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Last Night at City Hall

Pinellas' proposal on affordable housing raises questions

Largo city commissioners said Tuesday that they have concerns about a county proposal that would require developers to include affordable housing in their projects.

At a work session, the commissioners asked staffers to relay their questions to the county.

"We also would like to investigate to see if there are elements of the county's proposal that can be incorporated to meet Largo's goals," said Robert Klute, the assistant director of community development.

The Pinellas County Commission recently asked municipalities to consider a mandatory inclusionary housing program. The ordinance would apply to developments of 20 dwellings or more. Up to 15 percent of the units would have to be set aside at below-market rates.

Developers would have several options under the proposal. If they agreed to include affordable housing, they could receive density bonuses of up to 50 percent and build more housing than zoning laws allow. They could also request to make the affordable housing units smaller and with fewer amenities or build units in other parts of the county.

If developers did not want to include affordable units, they could donate land for construction of affordable housing or pay into a trust fund.

The concerns Largo commissioners discussed Tuesday include:

• The county proposal could conflict with the city's existing housing incentive programs.

• It's not known who would administer the ordinance and the economic impact is unknown.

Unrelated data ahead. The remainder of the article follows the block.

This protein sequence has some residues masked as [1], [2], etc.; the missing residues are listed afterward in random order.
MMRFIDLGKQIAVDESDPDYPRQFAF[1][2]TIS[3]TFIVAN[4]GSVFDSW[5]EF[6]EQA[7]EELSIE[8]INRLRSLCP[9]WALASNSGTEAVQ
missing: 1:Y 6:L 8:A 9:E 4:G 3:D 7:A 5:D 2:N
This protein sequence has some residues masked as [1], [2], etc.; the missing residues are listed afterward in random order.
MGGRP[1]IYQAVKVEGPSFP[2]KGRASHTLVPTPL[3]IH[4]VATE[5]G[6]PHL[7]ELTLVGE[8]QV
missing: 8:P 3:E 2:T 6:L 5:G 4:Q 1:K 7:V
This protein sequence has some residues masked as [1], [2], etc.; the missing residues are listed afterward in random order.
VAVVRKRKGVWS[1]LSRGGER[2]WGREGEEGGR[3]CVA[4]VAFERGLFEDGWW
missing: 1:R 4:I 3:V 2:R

• There are no safeguards to prevent single units from being scattered around the city.

• Large projects could create pockets of density throughout Largo that would conflict with the adopted land use plan.

• The proposal is so broadly stated it could be ineffective.

Largo isn't the only locality that is skittish about adopting a mandatory standard for including affordable housing in new development. Earlier this month, Seminole voted to opt out of the county's ordinance proposal.

Largo currently has a voluntary approach to affordable housing, and gives density bonuses to developers who choose to include affordable housing in their projects.

But Mayor Pat Gerard said additional measures may be needed.

"If we are serious about having affordable housing in this county," she said, "we may have to do something that's mandatory."

Demorris A. Lee can be reached at or 445-4174.

>>Fast facts

Where things stand

• County officials have been working on an "inclusionary housing" ordinance for three years.

• Pinellas would be the first government in the Tampa Bay area to pass such an ordinance. A handful of Florida cities and counties have done so.

• The rules would apply countywide, but cities could opt out. Seminole already has.

Times files

Pinellas' proposal on affordable housing raises questions 06/24/08 [Last modified: Thursday, June 26, 2008 5:03pm]
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